Pain perdu

Forget maple syrup, bring on the powdered sugar. French toast, French style, is mainly served as a dessert or an afternoon snack. Known as pain perdu (‘lost bread’), it was a poor man’s dish until, according to lore, it was discovered by the nobility in the 16th century, becoming a favorite of King Henri IV. From the king’s table, French toast made its way abroad, and the rest is history.

Pain perdu / French toast, French style

Unlike the American variety, the French version of French toast is dipped into an egg-milk mixture that has been sweetened and flavored with vanilla, or possibly cinnamon. It can be made with any type of bread, from baguette to the currently trendier pain brioché, which is similar to egg bread or challah. (Brioche also had it’s moment in history, when Marie-Antoinette allegedly said, ‘Let them eat cake’ — Qu’ils mangent de la brioche.)

French toast had a moment in my family’s history during our first trip to Paris back in 1967. At our first café lunch, my perenially amusing 14-year-old brother got that look in his eye. We were in France? He wanted French toast. With two years of high school French, I was the only French speaker in the family. ‘Le French toast?’ I tried. The waitress stared at me blankly. I listed the ingredients – bread, milk and egg. ‘Ah, du pain perdu!’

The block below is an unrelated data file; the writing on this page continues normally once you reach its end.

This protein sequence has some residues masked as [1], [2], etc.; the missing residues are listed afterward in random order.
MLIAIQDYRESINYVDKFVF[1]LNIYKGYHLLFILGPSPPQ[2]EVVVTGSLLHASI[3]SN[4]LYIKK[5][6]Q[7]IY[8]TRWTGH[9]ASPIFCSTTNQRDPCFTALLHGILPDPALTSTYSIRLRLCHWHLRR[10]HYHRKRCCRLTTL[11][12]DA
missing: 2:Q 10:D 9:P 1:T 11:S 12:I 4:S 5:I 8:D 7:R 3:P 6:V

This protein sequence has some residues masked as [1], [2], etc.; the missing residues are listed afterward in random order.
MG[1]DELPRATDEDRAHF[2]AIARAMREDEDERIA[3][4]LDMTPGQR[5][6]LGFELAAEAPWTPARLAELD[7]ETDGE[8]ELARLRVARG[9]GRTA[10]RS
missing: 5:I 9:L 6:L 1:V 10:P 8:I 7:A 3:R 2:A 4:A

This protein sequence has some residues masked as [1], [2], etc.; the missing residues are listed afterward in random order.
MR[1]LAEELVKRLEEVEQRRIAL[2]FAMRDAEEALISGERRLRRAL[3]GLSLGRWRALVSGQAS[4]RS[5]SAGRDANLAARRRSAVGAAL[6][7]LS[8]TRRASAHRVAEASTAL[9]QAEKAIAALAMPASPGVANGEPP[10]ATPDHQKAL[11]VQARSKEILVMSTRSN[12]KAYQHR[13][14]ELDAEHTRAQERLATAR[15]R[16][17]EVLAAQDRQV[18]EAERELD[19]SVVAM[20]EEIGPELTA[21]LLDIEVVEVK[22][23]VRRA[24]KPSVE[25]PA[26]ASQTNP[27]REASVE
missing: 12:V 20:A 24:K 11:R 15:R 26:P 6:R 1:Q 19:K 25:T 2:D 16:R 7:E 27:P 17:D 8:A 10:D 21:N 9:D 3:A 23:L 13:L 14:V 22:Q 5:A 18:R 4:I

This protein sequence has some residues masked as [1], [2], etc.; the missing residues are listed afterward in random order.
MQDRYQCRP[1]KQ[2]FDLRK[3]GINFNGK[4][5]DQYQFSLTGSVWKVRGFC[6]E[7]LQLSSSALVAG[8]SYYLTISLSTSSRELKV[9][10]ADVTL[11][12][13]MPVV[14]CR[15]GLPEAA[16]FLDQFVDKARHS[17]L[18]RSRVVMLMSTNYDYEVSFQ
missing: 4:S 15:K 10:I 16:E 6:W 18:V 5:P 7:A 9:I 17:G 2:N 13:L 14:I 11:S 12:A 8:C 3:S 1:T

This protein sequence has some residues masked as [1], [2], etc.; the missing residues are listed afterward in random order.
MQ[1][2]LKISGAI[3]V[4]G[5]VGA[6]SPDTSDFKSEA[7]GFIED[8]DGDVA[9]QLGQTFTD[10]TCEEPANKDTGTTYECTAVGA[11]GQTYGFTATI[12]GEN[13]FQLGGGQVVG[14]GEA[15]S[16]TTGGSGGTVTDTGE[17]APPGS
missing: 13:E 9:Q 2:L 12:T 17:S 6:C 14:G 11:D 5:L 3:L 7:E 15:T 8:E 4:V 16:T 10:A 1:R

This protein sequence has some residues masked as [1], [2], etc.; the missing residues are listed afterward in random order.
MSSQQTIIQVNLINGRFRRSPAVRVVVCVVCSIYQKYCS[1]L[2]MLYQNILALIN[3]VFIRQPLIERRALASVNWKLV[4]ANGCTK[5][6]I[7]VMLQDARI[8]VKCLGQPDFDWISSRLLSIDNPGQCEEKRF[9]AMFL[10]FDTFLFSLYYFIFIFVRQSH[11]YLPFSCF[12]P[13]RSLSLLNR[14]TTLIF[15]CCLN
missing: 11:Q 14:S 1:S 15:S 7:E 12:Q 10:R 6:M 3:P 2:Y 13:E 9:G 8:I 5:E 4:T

Lost bread? That seemed illogical even then. The idea of using stale bread to create a confection surely meant that the bread was saved, not lost… For the record, my brother continued his quest to unravel the mysteries of French cuisine by ordering French fries (frites) and French dressing (an equivalent doesn’t exist). Meanwhile, I was trying French onion soup (gratinée) and loving every minute of it.

These days French toast is rarely seen on bistro menus. It is most commonly served in French homes for the afternoon goûter (snack), a national institution for French schoolchildren to tide them over until French dinnertime, around 8 p.m. But this can also be a sophisticated dish. Serve it at your next brunch, with fruit and/or bacon, and prepare for applause.

Happy cooking.

Print Friendly, PDF & Email
This entry was posted in 4. Omelets, Soufflés, Quiche and tagged , , , . Bookmark the permalink.

4 Responses to Pain perdu

  1. Ben says:

    Don’t get me started on German pancakes with Russian dressing

    • Meg says:

      Right! During my nearly five years in Moscow I never saw anything remotely resembling what is known in the states as Russian dressing…

  2. Kristin Louise Duncombe says:

    YUM! This sounds fabulous.

Leave a Reply

Your email address will not be published. Required fields are marked *

This site uses Akismet to reduce spam. Learn how your comment data is processed.